“Our interest rates are extremely competitive as well,” says Durling. “It’s very rare we lose a deal to an interest rate. And the vast majority of decisions stop with me.”
In other words, they were exactly the kind of lender Burbidge was looking for. “They knew our location was up and coming and that there was nothing like it in Dartmouth, that it was going to be successful,” says Burbidge. “(Our bank) would never consider that. The fact the credit union was willing to come up with significant funding meant that we didn’t have to delay and lose the location. Plus, our bank representative was always changing or moving to Toronto.”
Renzo Ranalli, vice president, business bank credit products group at TD Bank in Toronto, says one of the reasons why bankers are often on the move is because, as an employer, they want their staff to advance and grow. “We want people who are curious and want to expand their career and encourage them to seek out opportunities to grow. We maintain the story of customers through our customer relationship software. When someone takes over a portfolio, subject to the customer not opting-out for privacy reasons, they can access all previous documentation.”
Select a (network lender) who’s within your industry and understands your business. People are apprehensive about loaning money to businesses when they don’t know how the business works.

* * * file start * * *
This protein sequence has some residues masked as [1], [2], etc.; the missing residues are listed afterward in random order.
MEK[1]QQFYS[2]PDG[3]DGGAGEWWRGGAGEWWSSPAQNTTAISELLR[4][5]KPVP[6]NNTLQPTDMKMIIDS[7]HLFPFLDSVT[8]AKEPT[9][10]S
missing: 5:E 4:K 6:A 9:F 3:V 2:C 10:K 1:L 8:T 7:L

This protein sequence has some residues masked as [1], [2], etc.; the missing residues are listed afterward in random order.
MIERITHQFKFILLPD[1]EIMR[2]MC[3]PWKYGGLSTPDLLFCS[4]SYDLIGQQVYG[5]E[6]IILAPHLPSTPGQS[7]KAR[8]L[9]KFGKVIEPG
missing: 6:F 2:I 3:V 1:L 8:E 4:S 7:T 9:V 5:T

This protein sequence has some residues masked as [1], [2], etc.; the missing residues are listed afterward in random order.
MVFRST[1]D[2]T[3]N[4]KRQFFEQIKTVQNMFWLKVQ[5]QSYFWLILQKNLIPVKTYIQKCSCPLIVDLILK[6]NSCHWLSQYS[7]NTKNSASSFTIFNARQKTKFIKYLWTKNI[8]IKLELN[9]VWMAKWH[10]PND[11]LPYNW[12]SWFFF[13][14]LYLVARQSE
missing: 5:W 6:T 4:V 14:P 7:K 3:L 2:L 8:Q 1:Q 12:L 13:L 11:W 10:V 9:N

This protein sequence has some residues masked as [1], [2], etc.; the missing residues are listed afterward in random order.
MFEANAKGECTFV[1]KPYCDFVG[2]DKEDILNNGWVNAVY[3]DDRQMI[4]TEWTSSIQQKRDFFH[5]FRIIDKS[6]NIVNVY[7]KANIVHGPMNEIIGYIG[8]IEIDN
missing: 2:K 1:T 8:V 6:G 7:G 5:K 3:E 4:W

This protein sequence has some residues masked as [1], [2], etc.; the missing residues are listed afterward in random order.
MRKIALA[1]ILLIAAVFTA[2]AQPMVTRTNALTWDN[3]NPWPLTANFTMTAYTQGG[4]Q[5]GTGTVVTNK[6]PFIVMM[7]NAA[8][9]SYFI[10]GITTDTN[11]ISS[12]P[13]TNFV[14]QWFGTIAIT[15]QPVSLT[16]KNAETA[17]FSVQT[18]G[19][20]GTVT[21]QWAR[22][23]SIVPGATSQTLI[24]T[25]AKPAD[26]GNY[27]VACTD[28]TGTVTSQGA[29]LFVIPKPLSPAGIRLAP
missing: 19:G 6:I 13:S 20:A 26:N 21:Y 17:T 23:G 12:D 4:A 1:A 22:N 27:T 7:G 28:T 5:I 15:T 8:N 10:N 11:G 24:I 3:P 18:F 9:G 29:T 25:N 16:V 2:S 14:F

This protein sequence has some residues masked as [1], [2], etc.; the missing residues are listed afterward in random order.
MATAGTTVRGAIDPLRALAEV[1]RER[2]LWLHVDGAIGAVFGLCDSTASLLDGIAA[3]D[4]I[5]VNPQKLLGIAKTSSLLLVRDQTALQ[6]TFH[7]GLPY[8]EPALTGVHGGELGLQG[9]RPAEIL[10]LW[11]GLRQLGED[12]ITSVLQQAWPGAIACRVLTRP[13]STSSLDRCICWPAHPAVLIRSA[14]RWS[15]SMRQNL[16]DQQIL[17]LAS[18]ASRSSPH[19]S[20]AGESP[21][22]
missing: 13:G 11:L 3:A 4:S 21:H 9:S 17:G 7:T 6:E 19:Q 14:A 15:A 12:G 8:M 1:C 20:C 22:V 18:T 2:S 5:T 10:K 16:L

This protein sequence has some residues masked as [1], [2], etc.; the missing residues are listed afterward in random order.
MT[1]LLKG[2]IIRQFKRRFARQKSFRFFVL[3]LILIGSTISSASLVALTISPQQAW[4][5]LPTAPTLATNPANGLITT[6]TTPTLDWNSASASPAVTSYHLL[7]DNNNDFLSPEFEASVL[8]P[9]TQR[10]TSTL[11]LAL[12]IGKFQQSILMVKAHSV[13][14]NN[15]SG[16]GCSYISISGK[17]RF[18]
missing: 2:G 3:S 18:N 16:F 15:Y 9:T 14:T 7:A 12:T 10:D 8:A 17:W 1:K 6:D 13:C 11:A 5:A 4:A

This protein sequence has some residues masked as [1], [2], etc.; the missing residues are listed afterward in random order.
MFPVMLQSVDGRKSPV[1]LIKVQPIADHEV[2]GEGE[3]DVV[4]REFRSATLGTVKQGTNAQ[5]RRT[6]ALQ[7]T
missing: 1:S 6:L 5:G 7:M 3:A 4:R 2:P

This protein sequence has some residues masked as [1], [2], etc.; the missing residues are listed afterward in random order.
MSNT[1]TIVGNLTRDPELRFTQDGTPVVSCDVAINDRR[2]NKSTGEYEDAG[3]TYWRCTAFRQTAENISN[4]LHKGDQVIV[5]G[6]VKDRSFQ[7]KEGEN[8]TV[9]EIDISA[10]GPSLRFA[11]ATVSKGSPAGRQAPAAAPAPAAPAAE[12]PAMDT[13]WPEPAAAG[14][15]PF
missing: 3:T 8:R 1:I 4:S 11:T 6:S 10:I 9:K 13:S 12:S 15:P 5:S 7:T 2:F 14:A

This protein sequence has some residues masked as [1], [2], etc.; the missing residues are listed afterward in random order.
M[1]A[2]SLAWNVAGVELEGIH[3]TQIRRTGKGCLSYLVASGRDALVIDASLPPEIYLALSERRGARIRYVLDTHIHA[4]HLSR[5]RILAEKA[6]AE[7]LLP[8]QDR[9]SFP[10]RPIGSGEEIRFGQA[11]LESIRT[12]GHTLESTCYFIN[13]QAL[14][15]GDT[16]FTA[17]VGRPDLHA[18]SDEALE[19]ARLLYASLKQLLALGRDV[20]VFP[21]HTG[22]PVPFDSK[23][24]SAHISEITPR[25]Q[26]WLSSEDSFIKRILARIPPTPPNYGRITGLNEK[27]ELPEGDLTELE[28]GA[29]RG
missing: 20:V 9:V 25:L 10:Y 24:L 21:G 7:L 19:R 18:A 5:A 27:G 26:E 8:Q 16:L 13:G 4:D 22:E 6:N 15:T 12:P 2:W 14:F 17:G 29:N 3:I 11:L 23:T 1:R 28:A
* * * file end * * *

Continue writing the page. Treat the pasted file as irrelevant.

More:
“A person’s personal credit history goes a long way and is the most important at the start-up level for micro lending,” says Ranalli. “Provided the application is in order, having a business plan and the capacity to pay on the personal side is evident, we have an answer (to a loan request) in one or two minutes.”
While CUA has a similar approach when it comes to considering a client’s past financial performance and ability to guarantee debt repayment, Durling says the decision-making process doesn’t stop there. “We put a lot of weight on the character of the individual, which has been lost in the (banking) industry. We look at their reputation in the community. How entrepreneurial they are. If someone can demonstrate that they are really trying to help the community and has a good reputation, a decision that could easily be a ‘no’ can turn to a ‘yes’ because of their character.”
Sobey offers a third alternative to borrowing. If you are a small business looking for something more flexible and negotiable than a credit union or bank, you can consider borrowing from other high net-worth entrepreneurs, or what she terms “network lenders.”
“You don’t get to negotiate with your bank, but you can with your network,” says Sobey, “Select someone who’s within your industry and understands your business. People are apprehensive about loaning money to businesses when they don’t know how the business works.”
That’s something North Brewing might find useful as a secondary source of capital as they prepare for their next expansion.
“We have already increased our capacity to a point where we need to add more capacity already,” says Burbidge. “We’ve started selling our product in liquor stores, and the new beer bar has been very well received by the community.”
But Burbidge says he already knows who he’ll turn to as his investment partner for his next expansion—and he’s encouraging others to do the same. For this entrepreneur, credit unions are his perfect brew.